Presidential Election Results Likely Won’t Be Available Until After Nov. 3
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This year has been a challenge to normality and tradition as the COVID-19 pandemic has forced the world to adjust their way of life in an attempt to stay safe. The presidential election will be no different.
Pew Trusts reported in July that “voters should not expect complete race results on Election Night; it will take much longer to process and count votes,” due to voting changes caused by COVID-19.
Professor Michael Mcdonald, who runs the United States Election Project, gave a Twitter update on Oct. 28 showing 75 million people have already voted with over 25 million of those by mail. Experts have suggested that the public should be warned: “it may take days, if not weeks, to count an expected record number of mail-in votes”.
As previously reported, the number of mail-in-ballots has been larger than any previous election year, and with that comes challenges. These votes take longer to count in any election year as they involve more time spent on each one.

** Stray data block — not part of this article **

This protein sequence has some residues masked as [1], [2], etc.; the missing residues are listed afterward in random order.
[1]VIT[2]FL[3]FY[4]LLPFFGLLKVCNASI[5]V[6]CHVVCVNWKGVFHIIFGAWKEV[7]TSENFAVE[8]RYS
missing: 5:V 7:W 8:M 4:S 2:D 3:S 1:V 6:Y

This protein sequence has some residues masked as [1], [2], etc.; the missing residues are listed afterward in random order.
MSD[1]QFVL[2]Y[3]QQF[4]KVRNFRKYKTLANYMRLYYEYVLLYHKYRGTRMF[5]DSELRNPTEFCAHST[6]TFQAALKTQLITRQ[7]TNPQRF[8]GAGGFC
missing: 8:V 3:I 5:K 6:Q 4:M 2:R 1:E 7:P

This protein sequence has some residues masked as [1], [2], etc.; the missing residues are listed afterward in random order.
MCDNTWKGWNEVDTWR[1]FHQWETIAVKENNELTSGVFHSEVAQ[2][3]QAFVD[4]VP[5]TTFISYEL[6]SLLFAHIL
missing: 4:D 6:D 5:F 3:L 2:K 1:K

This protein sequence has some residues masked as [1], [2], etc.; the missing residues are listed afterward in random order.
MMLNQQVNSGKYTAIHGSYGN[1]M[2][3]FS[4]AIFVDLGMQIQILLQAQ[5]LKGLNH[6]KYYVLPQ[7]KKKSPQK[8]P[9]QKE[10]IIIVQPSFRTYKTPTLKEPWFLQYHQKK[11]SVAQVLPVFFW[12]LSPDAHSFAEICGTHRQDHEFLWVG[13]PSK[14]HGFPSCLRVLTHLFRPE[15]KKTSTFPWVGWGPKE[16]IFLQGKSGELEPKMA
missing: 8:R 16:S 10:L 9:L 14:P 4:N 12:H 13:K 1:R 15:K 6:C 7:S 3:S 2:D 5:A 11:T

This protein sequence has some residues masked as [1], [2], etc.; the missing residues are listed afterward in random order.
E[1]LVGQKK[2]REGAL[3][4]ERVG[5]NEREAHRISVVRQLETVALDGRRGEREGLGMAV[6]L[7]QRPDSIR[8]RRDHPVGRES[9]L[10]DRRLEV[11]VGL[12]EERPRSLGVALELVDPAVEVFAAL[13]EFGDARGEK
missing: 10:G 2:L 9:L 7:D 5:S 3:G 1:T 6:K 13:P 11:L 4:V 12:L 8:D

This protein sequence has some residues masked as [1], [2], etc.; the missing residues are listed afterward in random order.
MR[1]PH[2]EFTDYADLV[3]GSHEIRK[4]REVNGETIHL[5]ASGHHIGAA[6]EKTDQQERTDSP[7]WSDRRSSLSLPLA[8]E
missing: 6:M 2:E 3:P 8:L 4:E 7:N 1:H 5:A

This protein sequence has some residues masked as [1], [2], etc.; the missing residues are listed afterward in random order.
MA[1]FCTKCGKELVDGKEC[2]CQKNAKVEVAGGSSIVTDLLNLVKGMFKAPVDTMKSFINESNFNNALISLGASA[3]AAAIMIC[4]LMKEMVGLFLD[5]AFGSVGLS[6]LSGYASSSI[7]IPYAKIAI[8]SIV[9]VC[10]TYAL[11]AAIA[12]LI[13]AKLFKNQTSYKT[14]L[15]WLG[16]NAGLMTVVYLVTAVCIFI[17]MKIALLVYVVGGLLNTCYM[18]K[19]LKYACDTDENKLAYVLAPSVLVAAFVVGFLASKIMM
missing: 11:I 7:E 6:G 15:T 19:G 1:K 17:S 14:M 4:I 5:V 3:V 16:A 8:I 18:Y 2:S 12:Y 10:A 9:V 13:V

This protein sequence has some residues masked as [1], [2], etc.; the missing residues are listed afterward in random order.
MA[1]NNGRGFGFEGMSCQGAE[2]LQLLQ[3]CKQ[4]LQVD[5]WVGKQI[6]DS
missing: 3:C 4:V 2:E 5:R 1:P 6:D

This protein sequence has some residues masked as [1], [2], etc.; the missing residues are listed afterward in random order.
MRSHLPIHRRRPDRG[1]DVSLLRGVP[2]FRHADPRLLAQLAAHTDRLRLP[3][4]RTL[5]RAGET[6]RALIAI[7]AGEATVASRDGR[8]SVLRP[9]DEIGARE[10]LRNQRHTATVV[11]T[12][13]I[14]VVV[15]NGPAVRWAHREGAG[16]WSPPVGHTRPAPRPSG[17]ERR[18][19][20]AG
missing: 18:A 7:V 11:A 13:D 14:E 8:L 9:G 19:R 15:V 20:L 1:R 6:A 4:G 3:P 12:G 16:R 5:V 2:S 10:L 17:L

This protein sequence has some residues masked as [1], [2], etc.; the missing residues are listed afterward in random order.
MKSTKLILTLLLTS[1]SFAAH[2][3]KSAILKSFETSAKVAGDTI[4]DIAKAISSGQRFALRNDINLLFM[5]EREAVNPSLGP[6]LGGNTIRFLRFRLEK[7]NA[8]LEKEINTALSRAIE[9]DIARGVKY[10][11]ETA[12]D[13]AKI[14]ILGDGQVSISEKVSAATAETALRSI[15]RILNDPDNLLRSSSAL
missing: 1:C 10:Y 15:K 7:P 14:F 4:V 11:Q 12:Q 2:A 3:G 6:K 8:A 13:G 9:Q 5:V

Many states have requested and granted an allowance for voting policies to be temporarily changed in preparation for counting increased numbers of ballots received by mail. These changes include allowing county officials to begin the process of verifying signatures on the envelopes and removing the ballot from the sealed envelope in preparation for election day when the actual tallying may begin.
However, not all states are able to enact changes in laws such as the four states considered historically swing states: Wisconsin, Pennsylvania, Alabama and Mississippi. These states do not allow votes to be processed and counted until election day. Many states are also allotting extra time for ballots received after Nov. 3 to accommodate voters.
California allows mail-in-ballots up to 17 days after the election date as long as they have been postmarked on or before Nov. 3. The state of California has until Dec. 11 to report the final tallied number of votes along with 13 other states, leaving the actual number of votes likely to be delayed to ensure a correct total.